Those Giant Sucking Sounds

— The Editors

WHAT THE RULING class wants, it gets. That's why the North American Free Trade Agreement (NAFTA) passed the House of Representatives by a 34-vote majority, to the professed amazement of the pundits and counters who, until the moment the debate opened, tabulated enough committed votes against to ensure NAFTA's defeat This conventional NAFTA-math was all wrong, for one reason: On this issue, to a degree highly unusual in legislative battles, corporate capital knew what it wanted. Not only for narrow economic reasons but for ideological and global strategic ones, capital wanted NAFTA. This explains why elite editorial opinion across the board supported the agreement, regardless of the irrelevant wishes of the U.S. population. It also explains why Democratic President Clinton was so zealous in support of the former Republican President Bush's deal that he was willing to ram it down his own party's throat.

It further explains why President Clinton could brazenly and blatantly buy congressional votes with everything from special pork-barrel projects to promises of protectionist restrictions (curious free-trade agreement, that!) on Canadian agricultural exports. It's not that presidential bribery is so unusual—consider, for example, the just-opened elevated train line from Chicago's downtown to Midway Airport, financed by federal dollars released by Ronald Reagan in exchange for Illinois Congressman Ed Lipinski's 1986 vote for contra aid—but the sheer scale of Clinton's "NAFTA Claus" giveaways lent the usual squalor of bourgeois politics a certain corrupt grandeur. The pliant media responded to the spectacle by noting how successfully Clinton had salvaged and expanded his leadership stature.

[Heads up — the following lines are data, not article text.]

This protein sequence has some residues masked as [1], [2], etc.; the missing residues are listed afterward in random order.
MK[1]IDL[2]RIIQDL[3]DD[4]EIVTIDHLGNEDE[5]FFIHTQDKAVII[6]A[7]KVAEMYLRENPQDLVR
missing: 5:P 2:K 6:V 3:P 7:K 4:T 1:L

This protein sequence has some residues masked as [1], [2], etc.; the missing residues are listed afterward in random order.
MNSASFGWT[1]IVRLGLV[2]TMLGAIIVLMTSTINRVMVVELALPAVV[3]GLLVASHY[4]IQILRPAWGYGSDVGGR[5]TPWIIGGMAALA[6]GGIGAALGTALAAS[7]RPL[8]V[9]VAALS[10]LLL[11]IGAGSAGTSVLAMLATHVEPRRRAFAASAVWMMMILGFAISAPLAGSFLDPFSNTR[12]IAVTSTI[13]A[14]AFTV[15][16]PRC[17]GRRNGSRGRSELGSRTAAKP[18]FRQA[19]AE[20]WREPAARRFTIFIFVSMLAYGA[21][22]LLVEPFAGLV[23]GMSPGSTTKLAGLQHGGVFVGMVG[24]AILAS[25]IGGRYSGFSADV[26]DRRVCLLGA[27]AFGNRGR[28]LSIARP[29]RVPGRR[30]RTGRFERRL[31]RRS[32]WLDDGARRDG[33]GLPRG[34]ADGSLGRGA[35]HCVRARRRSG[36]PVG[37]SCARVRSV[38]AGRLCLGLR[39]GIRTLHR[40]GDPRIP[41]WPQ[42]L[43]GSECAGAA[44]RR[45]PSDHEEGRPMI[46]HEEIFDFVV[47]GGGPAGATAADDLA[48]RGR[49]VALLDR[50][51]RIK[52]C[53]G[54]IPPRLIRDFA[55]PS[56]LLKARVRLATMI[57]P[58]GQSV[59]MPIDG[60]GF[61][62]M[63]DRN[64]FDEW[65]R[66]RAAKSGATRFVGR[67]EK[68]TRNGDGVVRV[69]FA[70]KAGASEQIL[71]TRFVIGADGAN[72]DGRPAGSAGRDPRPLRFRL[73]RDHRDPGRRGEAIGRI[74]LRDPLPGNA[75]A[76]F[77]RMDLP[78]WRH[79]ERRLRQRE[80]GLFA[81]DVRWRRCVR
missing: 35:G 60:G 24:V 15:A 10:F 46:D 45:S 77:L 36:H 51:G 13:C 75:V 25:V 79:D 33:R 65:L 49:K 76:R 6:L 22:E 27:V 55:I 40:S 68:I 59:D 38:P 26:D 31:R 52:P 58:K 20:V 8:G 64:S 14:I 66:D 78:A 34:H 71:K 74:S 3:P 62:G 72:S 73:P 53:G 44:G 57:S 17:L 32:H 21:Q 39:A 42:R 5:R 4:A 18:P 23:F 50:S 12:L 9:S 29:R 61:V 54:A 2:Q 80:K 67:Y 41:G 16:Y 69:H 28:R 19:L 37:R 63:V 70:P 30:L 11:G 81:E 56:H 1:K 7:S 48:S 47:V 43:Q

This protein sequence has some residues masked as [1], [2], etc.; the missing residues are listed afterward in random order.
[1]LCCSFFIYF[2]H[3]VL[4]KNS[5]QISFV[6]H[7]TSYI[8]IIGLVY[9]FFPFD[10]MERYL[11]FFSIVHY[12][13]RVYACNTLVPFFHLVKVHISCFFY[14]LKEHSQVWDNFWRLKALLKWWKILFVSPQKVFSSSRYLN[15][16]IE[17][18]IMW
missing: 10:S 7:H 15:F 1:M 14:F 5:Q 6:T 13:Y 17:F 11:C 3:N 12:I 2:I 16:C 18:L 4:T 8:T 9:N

Why, exactly, was corporate capital even more unified for NAFTA than it was for, say, the 1991 Gulf War? It's hardly that all big capitalists, or even most of them, benefit directly from shipping & U.S. manufacturing jobs to Mexico, or from expanding U.S. banking services to Mexico to serve that. nation's burgeoning yuppie sector, or from the flood of Farm Belt exports that will complete the destruction of Mexico's indigenous farmers. For the U.S. capitalist class as a whole, these are worthy and laudable goals, but not paramount At least as important are several more far-reaching objectives.

First: The pressure of NAFTA will serve to lower wages and other labor costs throughout the U.S. economy, especially in manufacturing. Even companies for whom it makes no particular sense to move operations to Mexico stand to profit from the threat of doing so. Some may also find further incentives to move work to low-wage southern states that are closer to the Mexican border.